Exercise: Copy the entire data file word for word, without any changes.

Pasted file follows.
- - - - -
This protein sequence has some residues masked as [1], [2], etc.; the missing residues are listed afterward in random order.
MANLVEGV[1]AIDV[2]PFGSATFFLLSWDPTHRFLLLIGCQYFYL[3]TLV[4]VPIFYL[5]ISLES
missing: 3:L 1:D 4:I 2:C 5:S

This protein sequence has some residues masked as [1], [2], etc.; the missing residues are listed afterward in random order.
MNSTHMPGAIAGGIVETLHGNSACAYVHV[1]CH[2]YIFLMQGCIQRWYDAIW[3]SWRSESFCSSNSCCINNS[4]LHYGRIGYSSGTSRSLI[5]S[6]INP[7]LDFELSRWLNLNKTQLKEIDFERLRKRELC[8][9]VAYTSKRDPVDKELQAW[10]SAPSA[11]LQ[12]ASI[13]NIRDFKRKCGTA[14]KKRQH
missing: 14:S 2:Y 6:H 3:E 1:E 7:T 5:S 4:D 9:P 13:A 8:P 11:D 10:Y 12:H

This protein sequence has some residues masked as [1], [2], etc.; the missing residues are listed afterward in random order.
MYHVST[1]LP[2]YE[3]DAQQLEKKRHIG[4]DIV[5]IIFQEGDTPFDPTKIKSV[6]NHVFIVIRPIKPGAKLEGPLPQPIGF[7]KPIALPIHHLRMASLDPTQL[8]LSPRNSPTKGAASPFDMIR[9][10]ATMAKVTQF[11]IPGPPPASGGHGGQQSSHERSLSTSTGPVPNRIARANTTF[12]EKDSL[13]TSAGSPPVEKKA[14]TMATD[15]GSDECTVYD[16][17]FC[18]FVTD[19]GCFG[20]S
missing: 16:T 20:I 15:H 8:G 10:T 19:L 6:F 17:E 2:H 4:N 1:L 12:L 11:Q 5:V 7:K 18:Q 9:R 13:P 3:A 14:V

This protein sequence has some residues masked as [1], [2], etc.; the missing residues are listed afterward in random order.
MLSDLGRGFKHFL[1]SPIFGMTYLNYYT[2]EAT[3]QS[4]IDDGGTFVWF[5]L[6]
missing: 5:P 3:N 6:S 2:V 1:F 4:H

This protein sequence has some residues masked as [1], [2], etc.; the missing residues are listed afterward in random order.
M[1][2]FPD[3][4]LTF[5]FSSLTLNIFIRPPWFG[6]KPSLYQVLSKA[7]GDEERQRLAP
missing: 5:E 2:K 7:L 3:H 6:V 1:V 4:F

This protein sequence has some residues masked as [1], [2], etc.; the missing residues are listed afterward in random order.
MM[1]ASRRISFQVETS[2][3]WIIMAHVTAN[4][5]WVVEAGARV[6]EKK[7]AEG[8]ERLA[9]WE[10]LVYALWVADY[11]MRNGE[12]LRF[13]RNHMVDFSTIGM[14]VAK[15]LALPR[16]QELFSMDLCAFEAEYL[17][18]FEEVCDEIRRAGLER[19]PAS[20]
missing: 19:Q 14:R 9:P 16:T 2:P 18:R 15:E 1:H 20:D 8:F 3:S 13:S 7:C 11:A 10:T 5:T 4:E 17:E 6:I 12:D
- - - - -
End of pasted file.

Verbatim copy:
This protein sequence has some residues masked as [1], [2], etc.; the missing residues are listed afterward in random order.
MANLVEGV[1]AIDV[2]PFGSATFFLLSWDPTHRFLLLIGCQYFYL[3]TLV[4]VPIFYL[5]ISLES
missing: 3:L 1:D 4:I 2:C 5:S

This protein sequence has some residues masked as [1], [2], etc.; the missing residues are listed afterward in random order.
MNSTHMPGAIAGGIVETLHGNSACAYVHV[1]CH[2]YIFLMQGCIQRWYDAIW[3]SWRSESFCSSNSCCINNS[4]LHYGRIGYSSGTSRSLI[5]S[6]INP[7]LDFELSRWLNLNKTQLKEIDFERLRKRELC[8][9]VAYTSKRDPVDKELQAW[10]SAPSA[11]LQ[12]ASI[13]NIRDFKRKCGTA[14]KKRQH
missing: 14:S 2:Y 6:H 3:E 1:E 7:T 5:S 4:D 9:P 13:A 8:P 11:D 10:Y 12:H

This protein sequence has some residues masked as [1], [2], etc.; the missing residues are listed afterward in random order.
MYHVST[1]LP[2]YE[3]DAQQLEKKRHIG[4]DIV[5]IIFQEGDTPFDPTKIKSV[6]NHVFIVIRPIKPGAKLEGPLPQPIGF[7]KPIALPIHHLRMASLDPTQL[8]LSPRNSPTKGAASPFDMIR[9][10]ATMAKVTQF[11]IPGPPPASGGHGGQQSSHERSLSTSTGPVPNRIARANTTF[12]EKDSL[13]TSAGSPPVEKKA[14]TMATD[15]GSDECTVYD[16][17]FC[18]FVTD[19]GCFG[20]S
missing: 16:T 20:I 15:H 8:G 10:T 19:L 6:F 17:E 2:H 4:N 1:L 12:L 11:Q 5:V 7:K 18:Q 9:R 13:P 3:A 14:V

This protein sequence has some residues masked as [1], [2], etc.; the missing residues are listed afterward in random order.
MLSDLGRGFKHFL[1]SPIFGMTYLNYYT[2]EAT[3]QS[4]IDDGGTFVWF[5]L[6]
missing: 5:P 3:N 6:S 2:V 1:F 4:H

This protein sequence has some residues masked as [1], [2], etc.; the missing residues are listed afterward in random order.
M[1][2]FPD[3][4]LTF[5]FSSLTLNIFIRPPWFG[6]KPSLYQVLSKA[7]GDEERQRLAP
missing: 5:E 2:K 7:L 3:H 6:V 1:V 4:F

This protein sequence has some residues masked as [1], [2], etc.; the missing residues are listed afterward in random order.
MM[1]ASRRISFQVETS[2][3]WIIMAHVTAN[4][5]WVVEAGARV[6]EKK[7]AEG[8]ERLA[9]WE[10]LVYALWVADY[11]MRNGE[12]LRF[13]RNHMVDFSTIGM[14]VAK[15]LALPR[16]QELFSMDLCAFEAEYL[17][18]FEEVCDEIRRAGLER[19]PAS[20]
missing: 19:Q 14:R 9:P 16:T 2:P 18:R 15:E 1:H 20:D 8:F 3:S 13:S 7:C 11:A 10:T 5:T 4:E 17:E 6:I 12:D